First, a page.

The Canadian Legion has 1600 branches across Canada. It is open to those who have served in the military. The Legion is a place for veterans to meet, socialize, and reminisce. Conscientious objectors do not have a similar organization, but many have kept in touch through formal and informal reunions. George T. Wiebe kept an autograph book when he was a CO. Other COs would write their names, birthdays, a short poem so that George would be able to remember them. Friendship like this was the foundation for many reunions. A complete list of COs is not available however this web site has a listing of known COs. Some lists of individual camps at a specific time are available. Many COs developed close bonds. They even made their own special words that only COs knew!
Ben Bergen writes that he has gone to a number of CO reunions, including one celebrating the fortieth anniversary of the beginning of the BC Forestry Service.
“In summer of 1982 we had a CO reunion in St. Jacobs, Ontario, near Kitchener, and another one four years later in Elmira, Ontario, with people attending from as far away as BC. The reunions were spiritually uplifting.” [ASM, 55-58]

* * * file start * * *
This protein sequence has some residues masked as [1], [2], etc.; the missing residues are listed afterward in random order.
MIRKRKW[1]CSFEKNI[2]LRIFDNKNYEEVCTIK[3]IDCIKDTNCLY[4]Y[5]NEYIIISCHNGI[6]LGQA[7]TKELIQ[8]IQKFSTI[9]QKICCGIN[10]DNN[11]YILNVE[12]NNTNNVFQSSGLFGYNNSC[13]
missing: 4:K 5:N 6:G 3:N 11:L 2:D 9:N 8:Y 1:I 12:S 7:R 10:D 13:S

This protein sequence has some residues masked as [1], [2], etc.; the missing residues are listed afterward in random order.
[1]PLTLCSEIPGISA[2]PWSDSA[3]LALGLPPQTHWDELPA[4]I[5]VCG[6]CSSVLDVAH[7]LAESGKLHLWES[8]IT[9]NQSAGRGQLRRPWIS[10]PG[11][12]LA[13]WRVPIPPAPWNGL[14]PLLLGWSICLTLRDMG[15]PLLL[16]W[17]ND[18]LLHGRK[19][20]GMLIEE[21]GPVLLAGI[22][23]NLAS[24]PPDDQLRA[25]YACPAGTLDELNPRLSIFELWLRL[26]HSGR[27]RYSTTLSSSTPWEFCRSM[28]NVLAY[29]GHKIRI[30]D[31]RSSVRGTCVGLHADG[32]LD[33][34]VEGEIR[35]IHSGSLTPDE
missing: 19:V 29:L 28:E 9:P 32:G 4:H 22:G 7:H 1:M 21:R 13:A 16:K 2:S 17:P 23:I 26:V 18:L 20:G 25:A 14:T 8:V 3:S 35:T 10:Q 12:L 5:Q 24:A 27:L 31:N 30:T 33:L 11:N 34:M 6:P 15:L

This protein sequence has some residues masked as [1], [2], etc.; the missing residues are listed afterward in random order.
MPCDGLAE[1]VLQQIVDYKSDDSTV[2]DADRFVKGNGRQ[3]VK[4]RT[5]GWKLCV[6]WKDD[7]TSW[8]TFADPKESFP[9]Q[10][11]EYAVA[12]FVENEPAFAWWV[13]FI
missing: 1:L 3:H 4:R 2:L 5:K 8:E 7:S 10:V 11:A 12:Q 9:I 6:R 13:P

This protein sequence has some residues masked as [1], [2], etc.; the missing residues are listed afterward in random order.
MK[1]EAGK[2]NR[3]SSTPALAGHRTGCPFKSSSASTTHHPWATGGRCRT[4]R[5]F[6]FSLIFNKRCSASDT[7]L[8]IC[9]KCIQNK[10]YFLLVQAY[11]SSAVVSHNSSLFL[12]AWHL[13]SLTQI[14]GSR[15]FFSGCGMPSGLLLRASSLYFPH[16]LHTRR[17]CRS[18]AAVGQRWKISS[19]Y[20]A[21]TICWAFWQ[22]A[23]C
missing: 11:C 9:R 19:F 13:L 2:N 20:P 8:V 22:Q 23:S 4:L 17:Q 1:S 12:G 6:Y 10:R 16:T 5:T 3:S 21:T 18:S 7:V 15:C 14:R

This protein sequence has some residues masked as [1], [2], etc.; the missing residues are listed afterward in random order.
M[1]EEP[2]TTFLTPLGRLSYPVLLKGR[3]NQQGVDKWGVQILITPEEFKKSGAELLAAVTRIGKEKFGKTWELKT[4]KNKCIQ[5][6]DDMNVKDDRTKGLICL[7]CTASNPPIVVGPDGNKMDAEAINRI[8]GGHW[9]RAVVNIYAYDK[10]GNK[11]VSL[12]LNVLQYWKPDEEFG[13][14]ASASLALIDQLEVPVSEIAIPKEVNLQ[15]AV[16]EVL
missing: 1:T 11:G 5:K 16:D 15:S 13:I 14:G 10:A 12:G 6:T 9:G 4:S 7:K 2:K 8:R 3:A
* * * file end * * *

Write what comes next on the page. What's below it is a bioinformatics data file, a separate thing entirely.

The reunions have become family affairs. Henry Sawatzky, a CO at Clear Lake, writes that “our wives look forward to the reunions just as much as we do.” [ASM, 7-11]
John C. Klassen reminds us, though, that the COs reunite to remember a serious time in their lives. Reunions are fun because the COs can share memories and swap photos, but more importantly they remind the COs of their faith and the original reasons for being a CO.
“In October 1982 all COs were invited and given an opportunity. A reunion was planned and organized. More than 300 men and women met in the Winkler Bible College for a day of spiritual enrichment, reminiscing, and renewing and enlarging our circle of friendship or acquaintances. Above all, we were rededicated in our convictions and beliefs. To confirm this point, a free-will offering throughout the day, brought in donations in excess of $5000 for the Mennonite Central Committee (Canada) Food Bank. It was agreed almost unanimously that this indicated our deep love and concern for our Neighbour (Matthew 5:42-48), in that this fund would help alleviate pain and suffering from starvation, as opposed to war, which means destruction, hurt, and death.” [ASM, 23-29]
Half a lifetime after the end of the war, these COs continued to make sacrifices for the sake of justice and mercy.